In the case of Quilpie, however, around 70 per cent of the Bureau of Meteorology sites—20 of the 28 sites that are relevant for Quilpie—do not have full data; they have less than 95 per cent rainfall data. An interesting aside that I discovered during this process is that many of these sites have excellent data going back to the 1890s, and then in the last 10 or 15 years the data becomes all patchy. People do not seem to be recording it, and the locals put that down to consolidation and more corporate farms in the area that are not keeping the data up to the same quality that perhaps family farms did in the past.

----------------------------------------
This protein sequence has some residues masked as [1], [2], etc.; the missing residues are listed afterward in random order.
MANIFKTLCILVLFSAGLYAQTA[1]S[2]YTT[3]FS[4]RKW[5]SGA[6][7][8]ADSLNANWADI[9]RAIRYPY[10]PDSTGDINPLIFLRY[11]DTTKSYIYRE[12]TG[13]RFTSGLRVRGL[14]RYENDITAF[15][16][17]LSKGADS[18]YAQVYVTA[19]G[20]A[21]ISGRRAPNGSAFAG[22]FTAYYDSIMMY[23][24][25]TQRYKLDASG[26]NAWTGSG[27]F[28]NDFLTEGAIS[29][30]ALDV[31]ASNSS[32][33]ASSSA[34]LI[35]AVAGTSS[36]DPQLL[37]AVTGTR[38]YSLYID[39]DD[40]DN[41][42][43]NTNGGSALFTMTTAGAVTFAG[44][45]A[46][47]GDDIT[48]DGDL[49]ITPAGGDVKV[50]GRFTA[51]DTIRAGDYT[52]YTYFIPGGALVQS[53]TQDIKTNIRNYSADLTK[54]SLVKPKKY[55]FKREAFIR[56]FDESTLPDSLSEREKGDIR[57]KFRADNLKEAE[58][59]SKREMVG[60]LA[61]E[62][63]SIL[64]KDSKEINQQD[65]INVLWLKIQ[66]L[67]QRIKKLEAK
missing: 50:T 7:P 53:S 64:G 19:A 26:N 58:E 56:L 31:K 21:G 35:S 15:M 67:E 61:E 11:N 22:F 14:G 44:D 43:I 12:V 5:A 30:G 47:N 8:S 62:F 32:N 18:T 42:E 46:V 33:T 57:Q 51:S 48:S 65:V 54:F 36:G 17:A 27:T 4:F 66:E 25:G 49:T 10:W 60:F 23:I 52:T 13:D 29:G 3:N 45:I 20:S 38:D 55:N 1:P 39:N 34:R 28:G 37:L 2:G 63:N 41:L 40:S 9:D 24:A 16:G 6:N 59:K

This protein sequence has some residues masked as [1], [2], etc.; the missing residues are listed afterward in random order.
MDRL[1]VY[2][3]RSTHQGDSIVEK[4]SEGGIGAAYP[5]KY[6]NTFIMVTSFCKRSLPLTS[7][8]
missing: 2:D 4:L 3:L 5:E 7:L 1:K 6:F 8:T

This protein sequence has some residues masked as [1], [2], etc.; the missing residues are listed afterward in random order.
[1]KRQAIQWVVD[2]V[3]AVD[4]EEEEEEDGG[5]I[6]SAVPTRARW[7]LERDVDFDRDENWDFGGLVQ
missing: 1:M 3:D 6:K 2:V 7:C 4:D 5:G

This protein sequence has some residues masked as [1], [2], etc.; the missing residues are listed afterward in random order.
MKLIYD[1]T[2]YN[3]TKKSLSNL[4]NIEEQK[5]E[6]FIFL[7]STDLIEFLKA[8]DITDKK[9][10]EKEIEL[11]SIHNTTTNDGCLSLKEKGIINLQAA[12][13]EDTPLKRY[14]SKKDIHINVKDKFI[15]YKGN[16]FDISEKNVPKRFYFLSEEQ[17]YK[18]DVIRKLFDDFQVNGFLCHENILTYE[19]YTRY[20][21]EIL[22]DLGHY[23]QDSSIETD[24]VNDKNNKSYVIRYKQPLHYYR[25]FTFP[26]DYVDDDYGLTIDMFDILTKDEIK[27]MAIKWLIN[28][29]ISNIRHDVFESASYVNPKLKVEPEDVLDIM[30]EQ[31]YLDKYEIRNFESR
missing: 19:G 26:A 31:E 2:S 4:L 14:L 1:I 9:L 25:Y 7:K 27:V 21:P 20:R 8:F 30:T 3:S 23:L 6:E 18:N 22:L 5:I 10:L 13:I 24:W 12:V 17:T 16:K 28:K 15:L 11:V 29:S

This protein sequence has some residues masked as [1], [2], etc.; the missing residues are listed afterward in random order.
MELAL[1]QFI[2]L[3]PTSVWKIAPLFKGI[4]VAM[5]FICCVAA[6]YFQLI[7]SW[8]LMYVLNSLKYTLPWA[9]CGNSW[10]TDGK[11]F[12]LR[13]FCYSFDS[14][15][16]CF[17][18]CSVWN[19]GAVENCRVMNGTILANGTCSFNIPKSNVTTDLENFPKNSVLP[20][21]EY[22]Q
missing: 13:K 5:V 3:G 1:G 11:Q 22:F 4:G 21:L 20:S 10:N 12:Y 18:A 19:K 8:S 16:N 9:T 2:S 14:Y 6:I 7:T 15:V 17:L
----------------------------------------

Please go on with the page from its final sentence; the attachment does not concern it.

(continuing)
Be that as it may, we have eight sites where there is full and complete data, and when you drill down at those eight sites, some issues arise. Obviously because there are only a few sites that the Bureau of Meteorology is using for Quilpie, they can be subject to particular anomalies or particular weather events that tip them one way or another. In the case of Quilpie there was a storm in February last year. That is evident in all the data at these eight sites. That storm hit Quilpie pretty hard, and of course it is evidence in a peak. I know we are not meant to use props, Mr President, and I cannot really speak to this graph I have here, but it shows that in the last couple of years Quilpie had a quick little push-up there, because of this particular storm. However, if you took the storm out it would actually meet the one-in-20-year trigger and would qualify, and that is the case at all of these sites. I am told—and certainly this is normally the case—that an isolated storm often does more damage in a drought-affected area than good, because it is heavy rain and can wash away soil, and if it is not followed up with other rains in leads to no pasture growth. That is certainly evident on the ground in Quilpie. It is still very dry and deserted.